Four hundred and nineteen photos, collected over two years, five months, and four days, disappeared by way of sudden impulse last night. I permanently deactivated my Instagram account, surrendering with it 73 sunsets, 41 images of Gasson Hall, a single sunrise, two proms, one graduation, six football games, and 13 snowy mornings. It was a strange sensation, if only for how unremarkable it felt—I couldn’t tell whether I had lost anything at all.
The emergence of pervasive photography has made habit of a hobby. While apps like Instagram and Facebook appear a lot less destructive than the habit of smoking turned out to be for our grandparents, there are some significant parallels to be drawn here. Just as smoking once played a huge role in American social life—in restaurants, workplaces, schools—smartphone photography has become commonplace in all these same situations.
In the case of non-smokers, especially those of younger generations, taking up cigarettes now strikes them as a foolish proposition. But smoking once was a fine source of immediate gratification—relatively cheap, seeming harmless, and socially beneficial.
The sharing and “liking” of photography has played a huge role in how we seek out social opportunities. Winning the approval of others on social media becomes an incentive to behave in ways we otherwise wouldn’t, leading us to go places we otherwise might not in order to take photos, and shifting our way of photographing the world so as to make our images not be anything particular to us.
The allure of smartphone photography makes a whole lot of sense. The screens around us continue to get larger, and recent innovations like Apple Watch and Google Glass give visual real estate to interfaces that 10 years ago, we could hardly imagine needing, or even wanting, to take up that space in our lives.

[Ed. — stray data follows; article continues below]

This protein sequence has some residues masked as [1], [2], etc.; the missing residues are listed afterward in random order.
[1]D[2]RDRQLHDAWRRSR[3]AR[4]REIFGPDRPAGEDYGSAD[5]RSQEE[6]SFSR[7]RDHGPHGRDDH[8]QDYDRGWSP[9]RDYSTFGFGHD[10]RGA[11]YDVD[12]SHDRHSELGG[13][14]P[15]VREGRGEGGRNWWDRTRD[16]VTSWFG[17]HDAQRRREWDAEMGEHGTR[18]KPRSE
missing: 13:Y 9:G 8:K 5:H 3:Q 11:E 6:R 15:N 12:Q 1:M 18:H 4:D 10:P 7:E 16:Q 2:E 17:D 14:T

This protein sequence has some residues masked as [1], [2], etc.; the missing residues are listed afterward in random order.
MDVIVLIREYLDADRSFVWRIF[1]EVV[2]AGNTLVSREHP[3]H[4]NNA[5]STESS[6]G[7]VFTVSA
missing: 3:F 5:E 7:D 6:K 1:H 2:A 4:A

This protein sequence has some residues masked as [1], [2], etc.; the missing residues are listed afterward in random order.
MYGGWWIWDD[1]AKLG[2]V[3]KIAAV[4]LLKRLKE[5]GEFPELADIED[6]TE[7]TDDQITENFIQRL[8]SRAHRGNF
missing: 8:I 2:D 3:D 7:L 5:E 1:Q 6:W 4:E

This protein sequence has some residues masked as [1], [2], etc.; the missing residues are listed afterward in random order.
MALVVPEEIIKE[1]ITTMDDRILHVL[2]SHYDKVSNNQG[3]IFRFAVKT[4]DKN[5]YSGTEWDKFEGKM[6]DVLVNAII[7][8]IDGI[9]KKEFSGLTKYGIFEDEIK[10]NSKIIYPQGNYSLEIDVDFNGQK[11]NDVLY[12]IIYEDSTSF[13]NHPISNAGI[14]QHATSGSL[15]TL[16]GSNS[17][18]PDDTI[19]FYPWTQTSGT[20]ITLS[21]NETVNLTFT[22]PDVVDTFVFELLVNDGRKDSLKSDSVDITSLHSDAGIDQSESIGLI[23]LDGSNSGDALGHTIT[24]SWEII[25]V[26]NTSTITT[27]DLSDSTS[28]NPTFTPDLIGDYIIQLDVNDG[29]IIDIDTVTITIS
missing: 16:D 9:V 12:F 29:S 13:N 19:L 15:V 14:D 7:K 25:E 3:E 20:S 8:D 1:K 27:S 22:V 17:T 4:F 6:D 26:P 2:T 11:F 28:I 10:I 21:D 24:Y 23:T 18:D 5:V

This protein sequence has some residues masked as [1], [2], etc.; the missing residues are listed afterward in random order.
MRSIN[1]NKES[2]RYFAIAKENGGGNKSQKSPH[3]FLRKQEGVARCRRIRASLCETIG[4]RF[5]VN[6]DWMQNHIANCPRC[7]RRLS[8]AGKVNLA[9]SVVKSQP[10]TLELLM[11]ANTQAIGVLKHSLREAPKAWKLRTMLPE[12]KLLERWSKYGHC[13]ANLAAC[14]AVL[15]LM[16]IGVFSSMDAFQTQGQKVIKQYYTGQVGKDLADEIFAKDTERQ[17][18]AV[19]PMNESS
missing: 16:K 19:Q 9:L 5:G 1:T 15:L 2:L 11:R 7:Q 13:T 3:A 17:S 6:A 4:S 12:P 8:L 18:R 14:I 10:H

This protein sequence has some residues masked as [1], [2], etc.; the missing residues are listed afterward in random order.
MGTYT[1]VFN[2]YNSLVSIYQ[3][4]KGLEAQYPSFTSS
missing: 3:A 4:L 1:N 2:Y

The experience of going to a concert in 2014 is a strange phenomenon. Spectators rush to get as close to the stage as possible, only to hold up their smartphones and videotape the entire set. What becomes of all this video, especially when hundreds of others are leaving the concert with more or less the same shot?
The answer is in how our brains are wired, largely by our interactions with social media, to chemically reward us for experiencing an event through our phones. Analyzing how your brain rewards you for a seemingly trivial activity is the first step in understanding the addiction. Unlike smoking or alcoholism, however, the consequences of habitually photographing our lives are not so clearly self-destructive.
But then, there’s nothing trivial about a technology that transforms the way we seek gratification. It’s a soft addiction, with the same degree of seriousness as our dependency on caffeine, and like coffee, our way of consuming photographs can even be beneficial in moderation, particularly in the short term. Once it becomes a mindless habit, though, our relationship to the subjects of the photos we take begins to break down.
The good news is that there are tons of resources available for those looking to reclaim their digital identity. Instaport.me allows you to download all photos off your Instagram if you’re planning to delete an account. The Timehop app for smartphones chronicles your history on social media by year, allowing you to analyze your digital decisions in retrospect.
Rolling back and taking ownership of your digital identity has never been easier. As is the case with most problems created by technology, technology also offers a way out.
As for the deletion of my Instagram account, it is more an experiment than anything else. Resignedly, I must admit I don’t see myself staying away for long. As for the experience of losing an identity I spent over two years building, it was painless, and actually a little exciting.
The sun will still rise, regardless of who’s there to capture it, and it’s refreshing to wake up in the morning knowing you have no one to follow.
Featured Image by John Wiley / Heights Editor